A one-day tournament in honor of the Liberia’s Deaf National Team has been set for Saturday, February 28, at the Blue Field in the PHP Community, in Monrovia.
The Ministry of Youth and Sports said the tournament is also aimed to cheer and inspire the Deaf National Football Team having been unable to attend an international tournament to be held in Accra, Ghana amongst African Countries.
Assistant Minister for Sports Murvee Gray said the whole-day tournament would bring to the fore three teams.
According to fixture, the football team of the Ministry of Youth and Sports to be led by Minister Lenn Eugene Nagbe will lock horns with the Team A of the Deaf National Football Team, while the Ministry of Finance and Development Planning, to be led by Minister Amara Konneh will face Team B of the Deaf National Football Team.
Both skippers of the government ministries are players of the oldest old-timer association, Alpha.
“Winners from the two games will play in the final,” Minister Gray said. “We are working on modalities for entertainment and a winner’s prize.”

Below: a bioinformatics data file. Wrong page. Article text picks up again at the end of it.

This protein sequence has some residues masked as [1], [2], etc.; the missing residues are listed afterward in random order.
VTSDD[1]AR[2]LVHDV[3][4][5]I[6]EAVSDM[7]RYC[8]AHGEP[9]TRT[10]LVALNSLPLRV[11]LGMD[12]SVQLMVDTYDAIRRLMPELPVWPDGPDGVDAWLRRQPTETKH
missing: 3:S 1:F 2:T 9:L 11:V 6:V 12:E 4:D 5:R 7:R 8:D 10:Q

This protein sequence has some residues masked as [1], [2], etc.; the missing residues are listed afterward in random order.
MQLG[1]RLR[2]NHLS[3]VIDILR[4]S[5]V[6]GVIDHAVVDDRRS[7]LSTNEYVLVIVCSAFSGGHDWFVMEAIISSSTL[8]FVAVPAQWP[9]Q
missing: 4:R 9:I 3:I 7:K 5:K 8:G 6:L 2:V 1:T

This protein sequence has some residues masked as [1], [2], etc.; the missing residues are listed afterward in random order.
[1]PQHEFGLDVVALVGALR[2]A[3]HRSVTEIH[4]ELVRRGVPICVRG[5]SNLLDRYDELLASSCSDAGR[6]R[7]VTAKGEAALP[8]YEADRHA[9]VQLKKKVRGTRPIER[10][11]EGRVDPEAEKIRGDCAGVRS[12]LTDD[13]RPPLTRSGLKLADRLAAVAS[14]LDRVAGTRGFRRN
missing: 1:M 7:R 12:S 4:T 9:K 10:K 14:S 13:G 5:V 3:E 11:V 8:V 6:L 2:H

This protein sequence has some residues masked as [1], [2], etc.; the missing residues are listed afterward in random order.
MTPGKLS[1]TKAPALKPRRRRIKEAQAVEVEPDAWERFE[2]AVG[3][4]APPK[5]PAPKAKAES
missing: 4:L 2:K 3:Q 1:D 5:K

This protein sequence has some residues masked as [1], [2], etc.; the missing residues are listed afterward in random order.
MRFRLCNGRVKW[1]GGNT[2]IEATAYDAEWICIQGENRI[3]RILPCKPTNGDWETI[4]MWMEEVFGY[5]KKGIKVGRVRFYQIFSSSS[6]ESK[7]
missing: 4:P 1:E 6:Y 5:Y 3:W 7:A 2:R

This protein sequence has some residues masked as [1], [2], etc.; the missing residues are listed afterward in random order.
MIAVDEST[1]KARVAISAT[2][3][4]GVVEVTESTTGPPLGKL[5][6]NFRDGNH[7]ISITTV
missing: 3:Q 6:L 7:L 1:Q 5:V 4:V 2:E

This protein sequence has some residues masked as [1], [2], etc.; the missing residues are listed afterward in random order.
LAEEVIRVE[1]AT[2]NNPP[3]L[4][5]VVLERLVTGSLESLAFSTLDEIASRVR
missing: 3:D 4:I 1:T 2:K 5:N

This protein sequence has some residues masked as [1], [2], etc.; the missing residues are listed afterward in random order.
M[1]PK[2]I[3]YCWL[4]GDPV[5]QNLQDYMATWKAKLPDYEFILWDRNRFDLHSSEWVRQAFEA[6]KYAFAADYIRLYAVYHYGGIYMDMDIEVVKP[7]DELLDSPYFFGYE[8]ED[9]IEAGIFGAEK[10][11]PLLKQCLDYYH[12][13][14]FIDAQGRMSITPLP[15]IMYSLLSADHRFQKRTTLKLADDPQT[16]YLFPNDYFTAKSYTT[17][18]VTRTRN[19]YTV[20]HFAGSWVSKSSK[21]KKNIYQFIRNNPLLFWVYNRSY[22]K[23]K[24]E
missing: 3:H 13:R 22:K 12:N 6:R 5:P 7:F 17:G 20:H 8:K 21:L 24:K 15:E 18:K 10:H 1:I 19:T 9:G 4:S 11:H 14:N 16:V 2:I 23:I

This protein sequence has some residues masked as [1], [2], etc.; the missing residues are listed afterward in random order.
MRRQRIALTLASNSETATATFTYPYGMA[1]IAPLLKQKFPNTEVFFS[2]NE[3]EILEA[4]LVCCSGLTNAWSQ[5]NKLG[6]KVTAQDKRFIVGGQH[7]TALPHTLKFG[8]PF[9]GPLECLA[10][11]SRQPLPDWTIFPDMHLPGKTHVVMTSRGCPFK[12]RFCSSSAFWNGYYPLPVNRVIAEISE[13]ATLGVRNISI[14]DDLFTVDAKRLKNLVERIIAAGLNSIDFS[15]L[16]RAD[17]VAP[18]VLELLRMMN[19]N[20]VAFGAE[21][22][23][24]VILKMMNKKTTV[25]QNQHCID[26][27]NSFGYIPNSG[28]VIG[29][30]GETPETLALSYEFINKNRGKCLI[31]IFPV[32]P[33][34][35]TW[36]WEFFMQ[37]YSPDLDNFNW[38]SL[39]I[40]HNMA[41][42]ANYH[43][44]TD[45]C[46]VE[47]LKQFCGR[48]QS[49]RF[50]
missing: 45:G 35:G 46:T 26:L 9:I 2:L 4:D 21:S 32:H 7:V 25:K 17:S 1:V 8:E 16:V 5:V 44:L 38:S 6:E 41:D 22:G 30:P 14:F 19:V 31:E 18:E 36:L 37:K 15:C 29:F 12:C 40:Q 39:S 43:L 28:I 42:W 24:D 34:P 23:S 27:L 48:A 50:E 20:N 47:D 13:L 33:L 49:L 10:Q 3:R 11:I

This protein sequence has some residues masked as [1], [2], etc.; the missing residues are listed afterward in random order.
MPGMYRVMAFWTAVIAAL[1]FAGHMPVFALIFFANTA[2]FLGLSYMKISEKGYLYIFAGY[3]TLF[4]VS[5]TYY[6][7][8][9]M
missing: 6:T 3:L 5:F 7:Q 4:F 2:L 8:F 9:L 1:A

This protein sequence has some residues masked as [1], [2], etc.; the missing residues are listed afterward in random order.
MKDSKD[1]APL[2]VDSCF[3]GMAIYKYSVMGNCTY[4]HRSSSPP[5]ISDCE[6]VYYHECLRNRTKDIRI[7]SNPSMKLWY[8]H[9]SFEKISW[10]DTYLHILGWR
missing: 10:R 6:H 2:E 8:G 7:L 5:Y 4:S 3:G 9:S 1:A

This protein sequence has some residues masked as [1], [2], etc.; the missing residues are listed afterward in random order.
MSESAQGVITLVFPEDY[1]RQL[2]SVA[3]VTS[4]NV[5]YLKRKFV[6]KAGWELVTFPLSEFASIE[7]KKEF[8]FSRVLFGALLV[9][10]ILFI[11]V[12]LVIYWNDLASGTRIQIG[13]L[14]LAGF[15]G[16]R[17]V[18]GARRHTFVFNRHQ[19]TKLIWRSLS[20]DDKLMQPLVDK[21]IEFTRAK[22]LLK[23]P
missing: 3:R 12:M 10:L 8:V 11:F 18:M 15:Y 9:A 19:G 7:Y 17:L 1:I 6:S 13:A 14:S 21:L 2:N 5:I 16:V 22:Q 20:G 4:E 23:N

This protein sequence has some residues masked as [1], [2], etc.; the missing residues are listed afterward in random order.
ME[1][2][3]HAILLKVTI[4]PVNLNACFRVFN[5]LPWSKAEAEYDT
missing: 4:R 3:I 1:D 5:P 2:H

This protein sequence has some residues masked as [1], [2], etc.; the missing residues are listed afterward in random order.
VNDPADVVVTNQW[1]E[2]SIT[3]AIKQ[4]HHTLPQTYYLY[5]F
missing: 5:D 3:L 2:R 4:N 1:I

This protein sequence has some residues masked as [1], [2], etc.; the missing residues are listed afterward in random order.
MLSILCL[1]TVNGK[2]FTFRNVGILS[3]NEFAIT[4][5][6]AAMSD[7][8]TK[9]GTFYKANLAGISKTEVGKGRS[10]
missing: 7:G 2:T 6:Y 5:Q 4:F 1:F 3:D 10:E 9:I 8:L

The President and Coach of the Deaf National Football Team, Madam Jessy N. Jefferson and Charles Jrateh, through an interpreter, vowed to unleash ‘their kind of magical wand’ to win the tourney.
The Deaf National Football Team was founded in 2009, and that same year, whipped their only international match against Sierra Leone at the Antoinette Tubman Stadium (ATS).
Prior to the outbreak of the deadly Ebola Virus Disease (EVD) they were practicing at the Blue Field and are expected to resume this weekend.
According to research, as a sensory impairment, deafness is a hidden ‘disability’. While deaf footballers compete regularly against their hearing peers, they face certain hidden disadvantages, such as not being able to hear instructions during a game when in motion, a referee’s decision or crowd reactions.
Accordingly, there has been no rule adaptations needed to be made from the Laws of the Game as laid down by FIFA.
Therefore, before the match, the match official (s) always ask the deaf player how they would like you to communicate with them — Deaf people use different communication methods, so its import to ask them about their preferred method.
During the match, a brightly coloured flag or bib on the pitch to signify a stoppage in play — the referee assistants’ raise their flags when the whistle is blown, along with getting coaches, team managers and even opposition players to raise their hand when the game stops.